I don’t think I’ve ever introduced you to Old Red. She once was more of a new Red, a shiny Red, a Red with sex appeal and a kitten-like purr, but these days she’s earned the “Old” part of her name. She rumbles more than purrs and her parts aren’t all exactly as they once were. Like all good women, she’s gotten better as she’s aged. Only now, fifteen years later, is she beginning to slow down. Fifteen is like eighty in truck years and so it is to be expected.
She’s older than our marriage and both children. She took us to the movies and on vacations when we were dating. She’s hauled our kids to school and sports practices, pulled our camper to the lake and back. She’s brought home countless tons of feed, big bales of hay and straw, box loads of mulch and compost. Every inch of fence on our farm, every board, every nail, every fence post once made a journey in or behind her. She’s hauled pigs, poultry and cattle to market; kids, cows, and horses to and from fair, 4-H, and rodeo. She’s done it on worn tires when times were tight, and has never asked for more than a quick drink of fresh oil, a new set of brake pads.
She’s going to have to be replaced soon. This year, probably, but neither The Man nor I are excited to see her go. We looked last year, even brought a shiny new Red home for a weekend, but it wasn’t meant to be. She’s seen us through the beginning and growth of both our family and farm, she may as well be family herself. It’s hard (and expensive) to let her go, but I can tell you one thing for sure: when we must, it’ll be another just like her that fills that spot in the driveway.
By now you’ve probably seen the Ram Trucks Superbowl Ad featuring Paul Harvey reading his piece titled, “God Made a Farmer”.
If you haven’t watch now. It’s well worth the two minutes of your life.
There have been plenty of posts in the agriculture blogging circles praising Dodge today. Lora Berg wrote about how the ad made it a “good day to be a farmer” at National Hog Farmer Magazine, Carrie Mess pulled words from the hearts of all farmers when she wrote, “All I want is to be a good farmer. The kind of farmer that Paul Harvey describes here,” and Ryan Goodman included the words to Harvey’s original 1978 tribute in his post, which in and of themselves are worth a read.
But there have also been some less-than-stellar discussions of the commercial outside ag circles and many of those have centered on Dodge’s inclusion of “God” in their ad. Since I think it’s important that we don’t get caught up in our own communities to the exclusion of other perceptions and opinions it’s that one that I most want to talk about today.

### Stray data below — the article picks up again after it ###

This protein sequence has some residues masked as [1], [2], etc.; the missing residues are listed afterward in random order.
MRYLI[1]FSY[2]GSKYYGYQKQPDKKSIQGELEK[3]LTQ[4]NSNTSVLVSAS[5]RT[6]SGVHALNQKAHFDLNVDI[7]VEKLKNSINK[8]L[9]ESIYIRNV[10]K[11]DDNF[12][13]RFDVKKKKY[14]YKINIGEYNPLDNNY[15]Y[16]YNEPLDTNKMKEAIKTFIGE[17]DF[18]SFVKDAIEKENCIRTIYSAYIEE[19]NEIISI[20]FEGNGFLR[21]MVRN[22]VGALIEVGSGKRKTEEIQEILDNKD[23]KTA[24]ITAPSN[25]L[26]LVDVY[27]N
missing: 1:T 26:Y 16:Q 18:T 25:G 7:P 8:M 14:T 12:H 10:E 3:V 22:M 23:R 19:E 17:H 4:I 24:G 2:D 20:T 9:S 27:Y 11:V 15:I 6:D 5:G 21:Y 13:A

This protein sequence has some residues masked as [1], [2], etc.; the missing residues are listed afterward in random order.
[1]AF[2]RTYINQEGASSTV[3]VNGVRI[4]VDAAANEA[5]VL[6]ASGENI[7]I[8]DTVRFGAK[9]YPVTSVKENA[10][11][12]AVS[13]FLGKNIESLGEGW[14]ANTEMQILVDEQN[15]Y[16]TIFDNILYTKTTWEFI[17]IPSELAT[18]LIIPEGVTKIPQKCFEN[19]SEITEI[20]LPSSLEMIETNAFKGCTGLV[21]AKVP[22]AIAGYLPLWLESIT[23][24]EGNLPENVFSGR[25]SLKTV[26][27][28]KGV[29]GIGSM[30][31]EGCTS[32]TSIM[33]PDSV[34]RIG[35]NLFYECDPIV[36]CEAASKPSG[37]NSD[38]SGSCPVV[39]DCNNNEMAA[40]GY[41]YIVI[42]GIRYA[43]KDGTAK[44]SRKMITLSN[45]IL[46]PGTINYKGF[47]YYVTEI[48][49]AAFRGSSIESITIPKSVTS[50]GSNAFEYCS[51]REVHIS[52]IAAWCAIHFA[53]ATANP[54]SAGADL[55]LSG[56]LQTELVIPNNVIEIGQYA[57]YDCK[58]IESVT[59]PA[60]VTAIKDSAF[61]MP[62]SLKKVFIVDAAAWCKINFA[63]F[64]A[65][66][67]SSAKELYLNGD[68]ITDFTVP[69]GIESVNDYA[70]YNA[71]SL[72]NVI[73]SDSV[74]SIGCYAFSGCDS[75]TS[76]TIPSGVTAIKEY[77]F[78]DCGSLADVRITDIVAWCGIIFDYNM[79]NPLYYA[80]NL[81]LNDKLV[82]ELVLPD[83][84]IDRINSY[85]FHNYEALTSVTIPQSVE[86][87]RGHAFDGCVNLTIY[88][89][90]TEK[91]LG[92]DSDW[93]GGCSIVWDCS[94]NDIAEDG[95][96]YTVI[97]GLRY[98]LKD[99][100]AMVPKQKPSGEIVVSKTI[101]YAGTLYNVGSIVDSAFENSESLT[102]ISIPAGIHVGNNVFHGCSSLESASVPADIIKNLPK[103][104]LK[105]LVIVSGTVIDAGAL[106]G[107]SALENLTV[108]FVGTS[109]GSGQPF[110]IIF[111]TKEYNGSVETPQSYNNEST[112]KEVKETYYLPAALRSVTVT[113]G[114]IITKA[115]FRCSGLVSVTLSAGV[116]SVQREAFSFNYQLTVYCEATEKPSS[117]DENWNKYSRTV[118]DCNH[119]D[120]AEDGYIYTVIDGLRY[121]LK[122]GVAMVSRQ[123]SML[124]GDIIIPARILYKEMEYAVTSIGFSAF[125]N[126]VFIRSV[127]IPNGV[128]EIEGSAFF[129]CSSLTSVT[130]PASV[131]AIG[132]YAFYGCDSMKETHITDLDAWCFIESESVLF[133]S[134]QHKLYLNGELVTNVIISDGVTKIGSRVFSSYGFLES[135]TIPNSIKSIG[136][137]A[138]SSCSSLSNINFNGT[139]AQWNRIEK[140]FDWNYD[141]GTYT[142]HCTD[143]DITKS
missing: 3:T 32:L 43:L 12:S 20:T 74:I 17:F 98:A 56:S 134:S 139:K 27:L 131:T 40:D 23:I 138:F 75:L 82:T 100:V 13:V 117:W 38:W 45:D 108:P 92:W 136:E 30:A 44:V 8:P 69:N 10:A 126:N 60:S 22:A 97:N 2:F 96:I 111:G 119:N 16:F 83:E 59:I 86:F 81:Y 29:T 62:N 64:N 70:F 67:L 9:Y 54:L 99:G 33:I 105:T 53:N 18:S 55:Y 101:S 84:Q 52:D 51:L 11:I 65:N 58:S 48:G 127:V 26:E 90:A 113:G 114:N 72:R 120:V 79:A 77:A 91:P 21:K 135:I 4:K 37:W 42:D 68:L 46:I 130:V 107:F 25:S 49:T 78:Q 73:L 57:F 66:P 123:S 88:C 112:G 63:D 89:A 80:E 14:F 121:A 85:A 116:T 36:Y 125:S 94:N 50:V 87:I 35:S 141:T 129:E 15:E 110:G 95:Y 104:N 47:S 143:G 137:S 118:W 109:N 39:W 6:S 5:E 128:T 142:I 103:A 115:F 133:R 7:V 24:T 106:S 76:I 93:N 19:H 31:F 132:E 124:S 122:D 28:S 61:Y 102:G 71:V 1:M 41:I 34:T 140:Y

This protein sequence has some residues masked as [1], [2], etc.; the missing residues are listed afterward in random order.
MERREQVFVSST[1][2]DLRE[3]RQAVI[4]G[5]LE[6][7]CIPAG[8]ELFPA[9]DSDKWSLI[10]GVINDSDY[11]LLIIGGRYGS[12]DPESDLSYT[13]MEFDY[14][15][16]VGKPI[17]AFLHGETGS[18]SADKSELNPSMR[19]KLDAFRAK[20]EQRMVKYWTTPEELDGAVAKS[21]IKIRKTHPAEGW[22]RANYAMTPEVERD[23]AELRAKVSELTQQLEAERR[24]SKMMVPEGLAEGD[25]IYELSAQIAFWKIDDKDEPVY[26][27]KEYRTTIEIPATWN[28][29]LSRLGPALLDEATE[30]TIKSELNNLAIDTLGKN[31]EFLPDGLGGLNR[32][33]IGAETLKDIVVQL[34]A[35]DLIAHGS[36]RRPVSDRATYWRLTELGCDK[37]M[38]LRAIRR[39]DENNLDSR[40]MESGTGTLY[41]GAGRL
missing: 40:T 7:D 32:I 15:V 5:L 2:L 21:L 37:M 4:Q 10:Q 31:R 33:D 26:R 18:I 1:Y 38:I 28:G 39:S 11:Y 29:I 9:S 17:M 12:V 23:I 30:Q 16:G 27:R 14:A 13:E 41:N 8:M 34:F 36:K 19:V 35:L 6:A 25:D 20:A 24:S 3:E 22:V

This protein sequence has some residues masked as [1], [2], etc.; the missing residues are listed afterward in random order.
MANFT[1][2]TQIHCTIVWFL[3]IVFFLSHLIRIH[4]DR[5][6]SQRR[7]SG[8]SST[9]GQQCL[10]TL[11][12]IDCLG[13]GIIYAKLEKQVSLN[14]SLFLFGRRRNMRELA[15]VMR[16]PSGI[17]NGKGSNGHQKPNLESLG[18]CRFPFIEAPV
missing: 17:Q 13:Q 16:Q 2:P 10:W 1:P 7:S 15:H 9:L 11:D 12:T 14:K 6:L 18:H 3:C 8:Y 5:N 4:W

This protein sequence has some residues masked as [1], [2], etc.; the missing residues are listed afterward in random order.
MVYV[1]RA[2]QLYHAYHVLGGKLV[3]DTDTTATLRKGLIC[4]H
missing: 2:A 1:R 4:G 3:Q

Paul Harvey was famous for his down-to-earth personality and commitment to America’s heartland, the rural-dwelling folks who labor day in and day out to feed the nation. Of course, it’s probably worth noting that a grand majority of those people are, in fact, Christian. And, as such, the invocation of God in a tribute to them is not so far out of left field. But what’s really notable here is that part about Paul Harvey being so down to earth. I can’t speak for him, I guess, but I don’t think he’d mind if you interpreted the word ‘God’ differently than he did. I don’t think he’d mind if your God goes by a different name than his or if by none at all. And I know for fairly certain America’s farmers don’t mind. They don’t mind if what you got out of that commercial is that a class of people arose from years of evolution to take on the job of being a farmer instead of being built specifically for it by a higher power. I think they’re mostly just happy to be getting acknowledgement on such an enormous stage, to know that one of the companies they support also supports them and they’re excited that more Americans might pause to consider the work that goes into filling grocery shelves. My God goes by a different name than Paul’s, by a different name than most Farmers’ and it’s okay if yours does, too. The point isn’t about the source of the farmer, but the source of the food.